U.N. peacekeepers and mediators proved powerless Monday to stop escalating warfare in Bosnia and Croatia. The latest display of U.N. impotence prompted growing suggestions it should withdraw.
In the words of one of its own spokesmen, Fred Eckhard, senior U.N. envoy Yasushi Akashi was “like a fireman with two hoses in his hands, trying to put out two fires at the same time.”
In talks Sunday and Monday, Akashi tried and failed to convince the Bosnian government and rebel Bosnian Serbs to renew a widely ignored four-month truce.
He had no time to dwell on that failure, flying back to Zagreb to try and convince Croats and rebel Serbs in Croatia to stop their worst fighting since a bitter 1991 war.
Attacks on U.N. peacekeepers in Bosnia have increased in recent days. Over the weekend, even NATO jets summoned to stop shelling of Scandinavian peacekeepers under fire in northern Bosnia failed to deter Serbs from lobbing two more shells at the U.N. blue helmets.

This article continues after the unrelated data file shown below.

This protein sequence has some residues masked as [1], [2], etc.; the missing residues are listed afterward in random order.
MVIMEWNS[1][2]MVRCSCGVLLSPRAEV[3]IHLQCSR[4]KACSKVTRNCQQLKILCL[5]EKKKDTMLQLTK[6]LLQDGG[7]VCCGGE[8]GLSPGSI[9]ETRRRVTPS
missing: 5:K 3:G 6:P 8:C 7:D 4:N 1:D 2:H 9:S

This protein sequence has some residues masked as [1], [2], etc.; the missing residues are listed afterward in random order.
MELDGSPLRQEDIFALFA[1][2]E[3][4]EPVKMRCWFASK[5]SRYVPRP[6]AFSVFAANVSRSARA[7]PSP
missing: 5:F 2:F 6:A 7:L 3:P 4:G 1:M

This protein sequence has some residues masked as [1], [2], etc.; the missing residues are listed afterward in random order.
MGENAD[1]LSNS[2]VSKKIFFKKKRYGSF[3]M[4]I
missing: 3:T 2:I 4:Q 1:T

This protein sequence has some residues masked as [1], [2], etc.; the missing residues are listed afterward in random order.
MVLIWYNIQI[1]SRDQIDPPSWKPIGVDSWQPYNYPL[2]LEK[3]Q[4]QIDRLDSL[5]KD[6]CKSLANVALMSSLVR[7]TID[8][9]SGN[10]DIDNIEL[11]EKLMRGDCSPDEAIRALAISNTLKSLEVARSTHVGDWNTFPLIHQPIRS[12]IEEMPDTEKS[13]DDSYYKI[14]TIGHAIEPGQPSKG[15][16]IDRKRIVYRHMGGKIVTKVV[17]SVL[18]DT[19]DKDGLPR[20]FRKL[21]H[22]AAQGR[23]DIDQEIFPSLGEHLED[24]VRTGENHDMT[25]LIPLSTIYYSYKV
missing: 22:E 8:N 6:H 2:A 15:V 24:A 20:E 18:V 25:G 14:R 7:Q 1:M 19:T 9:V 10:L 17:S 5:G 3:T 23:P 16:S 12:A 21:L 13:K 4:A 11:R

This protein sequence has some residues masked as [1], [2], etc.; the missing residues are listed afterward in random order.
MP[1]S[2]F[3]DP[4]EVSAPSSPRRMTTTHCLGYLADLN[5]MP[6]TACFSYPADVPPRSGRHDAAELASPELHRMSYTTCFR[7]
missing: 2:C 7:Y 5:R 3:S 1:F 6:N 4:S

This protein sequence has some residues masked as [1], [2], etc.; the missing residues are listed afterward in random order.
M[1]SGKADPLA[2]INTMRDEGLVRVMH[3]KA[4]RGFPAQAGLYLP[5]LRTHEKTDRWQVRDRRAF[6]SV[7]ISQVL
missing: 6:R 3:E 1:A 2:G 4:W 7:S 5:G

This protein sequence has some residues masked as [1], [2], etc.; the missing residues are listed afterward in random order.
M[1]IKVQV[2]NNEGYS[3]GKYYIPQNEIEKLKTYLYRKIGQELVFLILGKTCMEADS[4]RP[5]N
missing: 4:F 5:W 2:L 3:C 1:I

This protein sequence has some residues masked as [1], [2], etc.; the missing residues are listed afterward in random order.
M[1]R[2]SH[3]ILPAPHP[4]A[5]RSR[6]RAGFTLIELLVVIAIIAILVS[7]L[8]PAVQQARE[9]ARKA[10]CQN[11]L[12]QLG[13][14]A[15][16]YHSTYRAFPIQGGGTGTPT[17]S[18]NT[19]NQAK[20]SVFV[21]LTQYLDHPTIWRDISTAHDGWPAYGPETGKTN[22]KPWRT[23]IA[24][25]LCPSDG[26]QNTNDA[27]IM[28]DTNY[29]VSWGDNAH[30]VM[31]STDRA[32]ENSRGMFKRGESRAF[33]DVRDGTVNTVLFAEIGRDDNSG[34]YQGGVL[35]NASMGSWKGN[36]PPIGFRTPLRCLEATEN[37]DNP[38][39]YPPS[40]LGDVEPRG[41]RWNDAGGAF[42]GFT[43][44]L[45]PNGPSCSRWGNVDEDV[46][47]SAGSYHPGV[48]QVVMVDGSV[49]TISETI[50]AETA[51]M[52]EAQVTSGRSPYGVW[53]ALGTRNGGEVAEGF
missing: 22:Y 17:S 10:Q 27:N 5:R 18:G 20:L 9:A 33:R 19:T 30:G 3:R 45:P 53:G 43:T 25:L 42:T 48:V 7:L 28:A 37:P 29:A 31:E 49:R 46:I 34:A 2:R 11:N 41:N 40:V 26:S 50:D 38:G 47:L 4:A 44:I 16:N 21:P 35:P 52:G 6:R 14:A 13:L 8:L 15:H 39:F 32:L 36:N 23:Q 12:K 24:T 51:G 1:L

On Monday, Bosnian Serbs blocked U.N. peacekeepers at a weapons collection point in the Serb-held Sarajevo suburb of Ilidza. Bosnian government soldiers briefly blocked French and Ukrainian peacekeepers in Sarajevo in their barracks and laid mines outside.
The moves illustrated once again that the U.N. presence in Bosnia is precarious, and increasingly dangerous.
Since early 1992, 162 peacekeepers have been killed in former Yugoslavia.
France already is threatening to withdraw its peacekeepers, the largest contingent in the 24,000-man U.N. force in Bosnia, in the absence of a new truce.
The U.N. forces in Croatia and Bosnia were never designed to halt the war. In Croatia, they have patrolled an uneasy truce for three years. In Bosnia, U.N. troops were deployed in huge numbers after the summer of 1992 mainly to ensure aid deliveries.
U.N. deliveries to war-torn areas of Bosnia are thought to have kept tens of thousands of people alive, and the U.N. High Commissioner of Refugees cares for 3.45 million refugees in Bosnia, Croatia and Serbia.
Despite those successes, the U.N. personnel in the field often are given vague and conflicting instructions and powers from the Security Council, itself divided over policy in Bosnia.